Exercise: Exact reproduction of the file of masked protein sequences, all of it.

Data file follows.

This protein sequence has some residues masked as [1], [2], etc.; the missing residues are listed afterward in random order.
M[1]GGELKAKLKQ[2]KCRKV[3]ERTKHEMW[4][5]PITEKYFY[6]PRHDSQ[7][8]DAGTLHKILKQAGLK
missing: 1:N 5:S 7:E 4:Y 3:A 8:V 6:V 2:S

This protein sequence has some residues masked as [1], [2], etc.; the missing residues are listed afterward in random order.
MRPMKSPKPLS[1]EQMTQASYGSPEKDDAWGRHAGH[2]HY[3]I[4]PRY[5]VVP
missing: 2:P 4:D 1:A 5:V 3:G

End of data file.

This protein sequence has some residues masked as [1], [2], etc.; the missing residues are listed afterward in random order.
M[1]GGELKAKLKQ[2]KCRKV[3]ERTKHEMW[4][5]PITEKYFY[6]PRHDSQ[7][8]DAGTLHKILKQAGLK
missing: 1:N 5:S 7:E 4:Y 3:A 8:V 6:V 2:S

This protein sequence has some residues masked as [1], [2], etc.; the missing residues are listed afterward in random order.
MRPMKSPKPLS[1]EQMTQASYGSPEKDDAWGRHAGH[2]HY[3]I[4]PRY[5]VVP
missing: 2:P 4:D 1:A 5:V 3:G